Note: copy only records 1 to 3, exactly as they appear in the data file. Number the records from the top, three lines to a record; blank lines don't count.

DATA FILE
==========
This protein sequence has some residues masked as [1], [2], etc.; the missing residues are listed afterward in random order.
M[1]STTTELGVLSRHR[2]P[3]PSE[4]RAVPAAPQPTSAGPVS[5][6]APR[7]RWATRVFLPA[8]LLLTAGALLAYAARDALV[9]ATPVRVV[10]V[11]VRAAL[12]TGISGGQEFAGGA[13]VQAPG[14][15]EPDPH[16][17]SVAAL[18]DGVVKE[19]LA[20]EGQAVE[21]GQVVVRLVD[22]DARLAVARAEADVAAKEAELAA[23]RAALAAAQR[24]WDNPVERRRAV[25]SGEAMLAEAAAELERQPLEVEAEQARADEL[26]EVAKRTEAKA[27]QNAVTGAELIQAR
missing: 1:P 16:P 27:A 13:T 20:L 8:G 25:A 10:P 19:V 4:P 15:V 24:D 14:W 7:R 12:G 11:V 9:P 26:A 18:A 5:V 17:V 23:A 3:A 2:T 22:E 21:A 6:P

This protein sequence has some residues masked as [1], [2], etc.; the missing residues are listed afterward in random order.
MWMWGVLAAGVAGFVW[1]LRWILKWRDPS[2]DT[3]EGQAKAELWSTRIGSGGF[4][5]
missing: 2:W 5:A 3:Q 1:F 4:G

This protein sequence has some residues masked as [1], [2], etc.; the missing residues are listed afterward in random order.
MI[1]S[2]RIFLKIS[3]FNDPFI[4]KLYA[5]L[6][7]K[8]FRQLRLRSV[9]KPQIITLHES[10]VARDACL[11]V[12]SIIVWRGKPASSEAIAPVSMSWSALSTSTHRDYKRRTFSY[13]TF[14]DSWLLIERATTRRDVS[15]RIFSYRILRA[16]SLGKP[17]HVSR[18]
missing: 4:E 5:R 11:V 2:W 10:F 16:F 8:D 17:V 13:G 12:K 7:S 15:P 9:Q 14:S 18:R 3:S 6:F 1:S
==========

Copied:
This protein sequence has some residues masked as [1], [2], etc.; the missing residues are listed afterward in random order.
M[1]STTTELGVLSRHR[2]P[3]PSE[4]RAVPAAPQPTSAGPVS[5][6]APR[7]RWATRVFLPA[8]LLLTAGALLAYAARDALV[9]ATPVRVV[10]V[11]VRAAL[12]TGISGGQEFAGGA[13]VQAPG[14][15]EPDPH[16][17]SVAAL[18]DGVVKE[19]LA[20]EGQAVE[21]GQVVVRLVD[22]DARLAVARAEADVAAKEAELAA[23]RAALAAAQR[24]WDNPVERRRAV[25]SGEAMLAEAAAELERQPLEVEAEQARADEL[26]EVAKRTEAKA[27]QNAVTGAELIQAR
missing: 1:P 16:P 27:A 13:T 20:L 8:G 25:A 10:P 19:V 4:P 15:V 24:D 14:W 7:R 12:G 11:V 9:P 26:A 18:A 5:V 17:V 23:A 3:A 2:T 22:E 21:A 6:P

This protein sequence has some residues masked as [1], [2], etc.; the missing residues are listed afterward in random order.
MWMWGVLAAGVAGFVW[1]LRWILKWRDPS[2]DT[3]EGQAKAELWSTRIGSGGF[4][5]
missing: 2:W 5:A 3:Q 1:F 4:G

This protein sequence has some residues masked as [1], [2], etc.; the missing residues are listed afterward in random order.
MI[1]S[2]RIFLKIS[3]FNDPFI[4]KLYA[5]L[6][7]K[8]FRQLRLRSV[9]KPQIITLHES[10]VARDACL[11]V[12]SIIVWRGKPASSEAIAPVSMSWSALSTSTHRDYKRRTFSY[13]TF[14]DSWLLIERATTRRDVS[15]RIFSYRILRA[16]SLGKP[17]HVSR[18]
missing: 4:E 5:R 11:V 2:W 10:F 16:F 8:D 17:V 13:G 12:K 7:S 15:P 9:Q 14:S 18:R 3:S 6:F 1:S